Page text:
Since the U.S. Supreme Court’s overturning of Roe v Wade it has become clear that we are now wading into another row – over abortion. And as usual, those on the Left are reacting irrationally and violently, while those on the Right are wrestling with their own consciences over the moral implications of abortion.
The inconvenient reality concerning the unborn is that during pregnancy, two human lives occupy the same space at the same time. If one assumes that the unborn have rights, this creates an unavoidable contradiction given that such rights would conflict with those of the mother – in whose body the unborn child exists.
But this contradiction is illusionary because another inconvenient reality is that the unborn are not capable of having “rights” – nor, for that matter, are children. To confer “rights” upon either group is a meaningless gesture given that actual rights are attached both to responsibilities and to the freedom of action necessary to exercise them.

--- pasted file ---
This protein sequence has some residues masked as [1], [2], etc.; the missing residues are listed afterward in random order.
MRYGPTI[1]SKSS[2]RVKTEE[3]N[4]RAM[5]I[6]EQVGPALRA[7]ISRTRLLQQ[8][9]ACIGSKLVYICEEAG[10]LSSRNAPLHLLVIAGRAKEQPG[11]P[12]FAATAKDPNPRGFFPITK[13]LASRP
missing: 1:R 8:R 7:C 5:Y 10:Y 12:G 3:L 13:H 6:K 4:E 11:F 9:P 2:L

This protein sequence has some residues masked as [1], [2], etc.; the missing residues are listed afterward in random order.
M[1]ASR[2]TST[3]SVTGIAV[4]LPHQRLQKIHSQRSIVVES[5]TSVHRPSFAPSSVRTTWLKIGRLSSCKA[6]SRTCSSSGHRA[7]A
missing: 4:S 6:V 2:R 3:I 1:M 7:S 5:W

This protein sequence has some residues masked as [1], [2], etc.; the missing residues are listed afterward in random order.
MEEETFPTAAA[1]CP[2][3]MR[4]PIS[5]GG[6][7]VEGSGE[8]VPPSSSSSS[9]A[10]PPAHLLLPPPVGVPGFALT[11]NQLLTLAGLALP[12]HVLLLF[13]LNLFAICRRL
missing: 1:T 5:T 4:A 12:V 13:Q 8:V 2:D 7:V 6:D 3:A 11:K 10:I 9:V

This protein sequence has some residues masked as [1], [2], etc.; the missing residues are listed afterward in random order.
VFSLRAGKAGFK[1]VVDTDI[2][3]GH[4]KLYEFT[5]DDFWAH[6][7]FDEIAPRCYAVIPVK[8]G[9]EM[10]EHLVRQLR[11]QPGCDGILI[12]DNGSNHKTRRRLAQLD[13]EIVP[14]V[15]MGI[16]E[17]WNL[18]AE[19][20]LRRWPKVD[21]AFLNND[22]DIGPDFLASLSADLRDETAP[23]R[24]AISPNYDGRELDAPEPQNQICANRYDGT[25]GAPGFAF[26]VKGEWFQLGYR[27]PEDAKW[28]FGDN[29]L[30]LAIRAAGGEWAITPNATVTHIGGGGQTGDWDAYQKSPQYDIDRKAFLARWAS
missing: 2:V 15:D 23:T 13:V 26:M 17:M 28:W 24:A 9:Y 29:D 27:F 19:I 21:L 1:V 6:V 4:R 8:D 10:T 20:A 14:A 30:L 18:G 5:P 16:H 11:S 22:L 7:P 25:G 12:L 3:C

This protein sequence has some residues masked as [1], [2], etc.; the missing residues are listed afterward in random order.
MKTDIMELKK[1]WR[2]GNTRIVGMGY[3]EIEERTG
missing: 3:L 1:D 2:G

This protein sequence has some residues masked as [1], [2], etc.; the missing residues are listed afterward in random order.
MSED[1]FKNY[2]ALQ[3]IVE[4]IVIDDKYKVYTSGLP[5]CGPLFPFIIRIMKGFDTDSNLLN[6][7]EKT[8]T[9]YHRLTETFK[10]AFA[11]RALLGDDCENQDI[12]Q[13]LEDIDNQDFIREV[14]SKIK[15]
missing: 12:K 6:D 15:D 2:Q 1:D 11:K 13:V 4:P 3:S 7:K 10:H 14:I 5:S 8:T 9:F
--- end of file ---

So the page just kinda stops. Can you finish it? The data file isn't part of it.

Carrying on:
In this context, a more appropriate and accurate term to apply to children and the unborn is “status.” This is no mere exercise in semantics. The “status” of children and other individuals incapable of exercising rights (such as the mentally ill or severely physically disabled) is subordinate to those assigned with the rights and responsibilities for their care – and under whose rights they are protected.